Venezuela’s Arreaza Says US Sanctions Hinder Debt Renegotiation


Venezuela’s Foreign Minister Jorge Arreaza (C) arrives for a news conference during the Human Rights Council at the United Nations in Geneva, Switzerland, February 27, 2018. | Photo: Reuters

“The renegotiation of our external debt is underway, but it has been made more difficult by U.S. sanctions,” Arreaza told reporters in Geneva.

Feb 27 (teleSUR) Venezuela’s Foreign Minister Jorge Arreaza said U.S. imposed sanctions are making foreign debt renegotiation more difficult and that they would look to work with other countries to alleviate their needs.

“The renegotiation of external debt is underway, but it has been made more difficult by U.S. sanctions,” Arreaza told reporters in Geneva.

The U.S. government imposed financial sanctions on Venezuela in August, prohibiting dealing in new debt for Venezuela or its state oil company PDVSA.

This has made financial transactions between Venezuela and the rest of the world more difficult, aggravating the country’s economic crisis.

“It’s incredible how global banks have reacted with panic. If a bank somewhere in the world works with Venezuela, they feel they are going to be sanctioned,” said Arreaza.

The sanctions not only have affected Venezuela’s high profile politicians but common people, business persons and U.S. companies working with Venezuela. The country is now suffering a food and medicine’s shortage worsened by the sanctions. “Yes, it was bad, but the sanctions have made it worse,” declared Arreaza.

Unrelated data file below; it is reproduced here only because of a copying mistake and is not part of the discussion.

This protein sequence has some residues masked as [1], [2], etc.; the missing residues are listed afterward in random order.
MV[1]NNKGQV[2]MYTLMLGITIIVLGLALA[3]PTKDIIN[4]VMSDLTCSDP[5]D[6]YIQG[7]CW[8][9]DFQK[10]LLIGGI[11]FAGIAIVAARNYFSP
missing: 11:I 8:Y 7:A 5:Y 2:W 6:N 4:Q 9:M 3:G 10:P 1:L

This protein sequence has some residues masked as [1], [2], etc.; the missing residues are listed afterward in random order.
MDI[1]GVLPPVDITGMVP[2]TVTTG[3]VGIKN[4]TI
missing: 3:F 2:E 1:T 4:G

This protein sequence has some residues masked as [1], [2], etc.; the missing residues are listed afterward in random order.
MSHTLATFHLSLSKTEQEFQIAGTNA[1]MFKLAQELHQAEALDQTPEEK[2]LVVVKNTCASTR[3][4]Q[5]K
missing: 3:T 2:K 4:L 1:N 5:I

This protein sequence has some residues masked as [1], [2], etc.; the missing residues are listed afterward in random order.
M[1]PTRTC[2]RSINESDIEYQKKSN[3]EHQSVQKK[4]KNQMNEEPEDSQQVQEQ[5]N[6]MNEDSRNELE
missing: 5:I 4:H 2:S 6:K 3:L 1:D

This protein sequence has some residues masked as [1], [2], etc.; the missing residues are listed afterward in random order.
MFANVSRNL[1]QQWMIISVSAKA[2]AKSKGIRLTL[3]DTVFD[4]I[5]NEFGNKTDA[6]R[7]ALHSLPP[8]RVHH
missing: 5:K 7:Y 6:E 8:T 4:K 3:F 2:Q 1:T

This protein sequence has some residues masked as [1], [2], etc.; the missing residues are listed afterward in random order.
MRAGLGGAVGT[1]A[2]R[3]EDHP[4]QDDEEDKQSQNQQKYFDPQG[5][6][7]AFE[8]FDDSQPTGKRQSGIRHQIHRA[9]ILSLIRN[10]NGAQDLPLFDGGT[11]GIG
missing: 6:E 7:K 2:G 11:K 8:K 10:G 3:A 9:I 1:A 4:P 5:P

But Arreaza shows himself confident Venezuela will overcome these problems and trusts Maduro to “stabilize and diversify the economy in Venezuela” to “achieve alternative routes.”

“If the international financial system blocks Venezuela, we are working with Russia, China and Turkey to find new mechanisms,” said the foreign minister.

During his tour around Latin America in search of allies, U.S. Secretary of State Rex Tillerson suggested his government is considering a new wave of sanctions on Venezuela’s oil.

Now, several U.S. agencies are reviewing the possibility of implementing these sanctions to remove Maduro from office. Sanctions could include completely prohibiting any Venezuelan oil to be sold in the U.S. and blocking any oil related product going into Venezuela.

“The message is we will continue to ratchet up the pressure until the Maduro regime is removed and Democracy is returned to Venezuela,” a senior administration official told McClatchy.

Arreaza also pointed out that the U.S. fears any agreement between the Venezuelan government and the opposition because then they would “go together to Washington to demand President Donald Trump suspend, stop, lift the sanctions and cease hostilities against Venezuela.”

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